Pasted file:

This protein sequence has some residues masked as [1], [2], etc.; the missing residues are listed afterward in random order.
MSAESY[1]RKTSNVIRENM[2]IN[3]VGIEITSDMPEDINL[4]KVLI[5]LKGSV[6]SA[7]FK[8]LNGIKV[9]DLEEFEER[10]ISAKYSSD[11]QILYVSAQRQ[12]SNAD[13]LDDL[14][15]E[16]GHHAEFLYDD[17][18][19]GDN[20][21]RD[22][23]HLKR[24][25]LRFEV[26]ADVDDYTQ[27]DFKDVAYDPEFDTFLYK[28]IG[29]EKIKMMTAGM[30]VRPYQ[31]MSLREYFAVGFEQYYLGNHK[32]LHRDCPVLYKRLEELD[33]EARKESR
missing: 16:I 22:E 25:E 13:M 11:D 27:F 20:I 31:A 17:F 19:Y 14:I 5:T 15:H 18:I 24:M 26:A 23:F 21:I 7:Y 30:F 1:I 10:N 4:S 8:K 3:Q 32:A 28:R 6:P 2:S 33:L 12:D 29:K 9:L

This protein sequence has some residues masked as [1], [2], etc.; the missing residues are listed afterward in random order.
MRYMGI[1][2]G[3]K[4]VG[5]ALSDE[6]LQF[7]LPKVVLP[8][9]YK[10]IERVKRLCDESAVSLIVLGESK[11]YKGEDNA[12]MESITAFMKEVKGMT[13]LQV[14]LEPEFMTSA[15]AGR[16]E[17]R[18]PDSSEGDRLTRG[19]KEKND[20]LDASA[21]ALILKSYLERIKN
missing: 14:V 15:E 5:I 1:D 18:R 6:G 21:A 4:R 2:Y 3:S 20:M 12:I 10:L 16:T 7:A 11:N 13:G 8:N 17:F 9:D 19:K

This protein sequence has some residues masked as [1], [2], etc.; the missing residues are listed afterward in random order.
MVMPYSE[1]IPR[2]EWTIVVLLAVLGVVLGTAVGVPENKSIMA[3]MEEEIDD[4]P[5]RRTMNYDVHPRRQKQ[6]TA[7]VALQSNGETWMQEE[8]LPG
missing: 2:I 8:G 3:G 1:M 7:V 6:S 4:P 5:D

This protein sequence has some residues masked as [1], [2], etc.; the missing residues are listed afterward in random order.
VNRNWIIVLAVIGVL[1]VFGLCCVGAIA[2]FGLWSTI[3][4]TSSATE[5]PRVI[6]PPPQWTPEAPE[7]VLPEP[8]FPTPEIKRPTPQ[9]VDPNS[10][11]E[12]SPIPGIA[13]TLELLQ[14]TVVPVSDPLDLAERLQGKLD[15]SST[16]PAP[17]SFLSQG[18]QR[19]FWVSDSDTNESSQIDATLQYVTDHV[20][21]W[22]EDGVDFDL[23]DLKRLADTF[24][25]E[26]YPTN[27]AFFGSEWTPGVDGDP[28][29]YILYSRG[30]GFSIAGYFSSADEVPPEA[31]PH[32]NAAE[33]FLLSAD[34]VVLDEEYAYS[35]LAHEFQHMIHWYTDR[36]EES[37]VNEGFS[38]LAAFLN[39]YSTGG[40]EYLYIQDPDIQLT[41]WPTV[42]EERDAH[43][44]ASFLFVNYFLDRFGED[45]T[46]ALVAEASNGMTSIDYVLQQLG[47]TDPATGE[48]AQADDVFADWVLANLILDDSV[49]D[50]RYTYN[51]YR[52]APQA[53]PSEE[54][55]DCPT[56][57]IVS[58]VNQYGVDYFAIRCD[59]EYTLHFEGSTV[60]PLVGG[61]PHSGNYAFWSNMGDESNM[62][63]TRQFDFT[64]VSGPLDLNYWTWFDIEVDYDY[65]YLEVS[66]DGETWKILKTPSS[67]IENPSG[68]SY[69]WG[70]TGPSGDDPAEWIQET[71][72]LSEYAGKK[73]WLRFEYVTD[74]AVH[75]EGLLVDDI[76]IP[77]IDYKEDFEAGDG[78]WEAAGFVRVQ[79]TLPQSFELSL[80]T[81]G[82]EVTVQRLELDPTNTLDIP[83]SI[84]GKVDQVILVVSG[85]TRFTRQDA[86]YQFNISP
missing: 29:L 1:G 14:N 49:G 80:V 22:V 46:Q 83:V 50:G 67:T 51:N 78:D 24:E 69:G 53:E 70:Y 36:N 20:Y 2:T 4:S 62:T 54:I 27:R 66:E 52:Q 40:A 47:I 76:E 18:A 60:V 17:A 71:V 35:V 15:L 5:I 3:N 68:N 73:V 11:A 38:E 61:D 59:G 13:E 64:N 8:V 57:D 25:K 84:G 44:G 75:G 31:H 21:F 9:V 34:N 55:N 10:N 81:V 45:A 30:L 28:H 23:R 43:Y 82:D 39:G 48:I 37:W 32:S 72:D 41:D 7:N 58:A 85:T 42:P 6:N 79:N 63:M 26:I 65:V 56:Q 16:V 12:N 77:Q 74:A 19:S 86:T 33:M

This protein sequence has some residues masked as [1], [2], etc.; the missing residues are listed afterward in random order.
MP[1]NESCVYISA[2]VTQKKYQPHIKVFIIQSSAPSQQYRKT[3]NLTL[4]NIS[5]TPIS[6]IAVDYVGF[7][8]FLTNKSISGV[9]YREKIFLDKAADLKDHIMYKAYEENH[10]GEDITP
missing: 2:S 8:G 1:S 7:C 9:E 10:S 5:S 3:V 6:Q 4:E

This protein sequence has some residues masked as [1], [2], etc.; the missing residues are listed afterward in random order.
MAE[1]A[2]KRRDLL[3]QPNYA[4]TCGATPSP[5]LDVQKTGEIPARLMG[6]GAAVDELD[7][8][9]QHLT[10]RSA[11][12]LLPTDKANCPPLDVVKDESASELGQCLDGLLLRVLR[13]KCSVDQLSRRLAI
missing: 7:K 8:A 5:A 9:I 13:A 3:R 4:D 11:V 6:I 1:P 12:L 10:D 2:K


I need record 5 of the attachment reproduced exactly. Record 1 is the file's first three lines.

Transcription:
This protein sequence has some residues masked as [1], [2], etc.; the missing residues are listed afterward in random order.
MP[1]NESCVYISA[2]VTQKKYQPHIKVFIIQSSAPSQQYRKT[3]NLTL[4]NIS[5]TPIS[6]IAVDYVGF[7][8]FLTNKSISGV[9]YREKIFLDKAADLKDHIMYKAYEENH[10]GEDITP
missing: 2:S 8:G 1:S 7:C 9:E 10:S 5:S 3:V 6:Q 4:E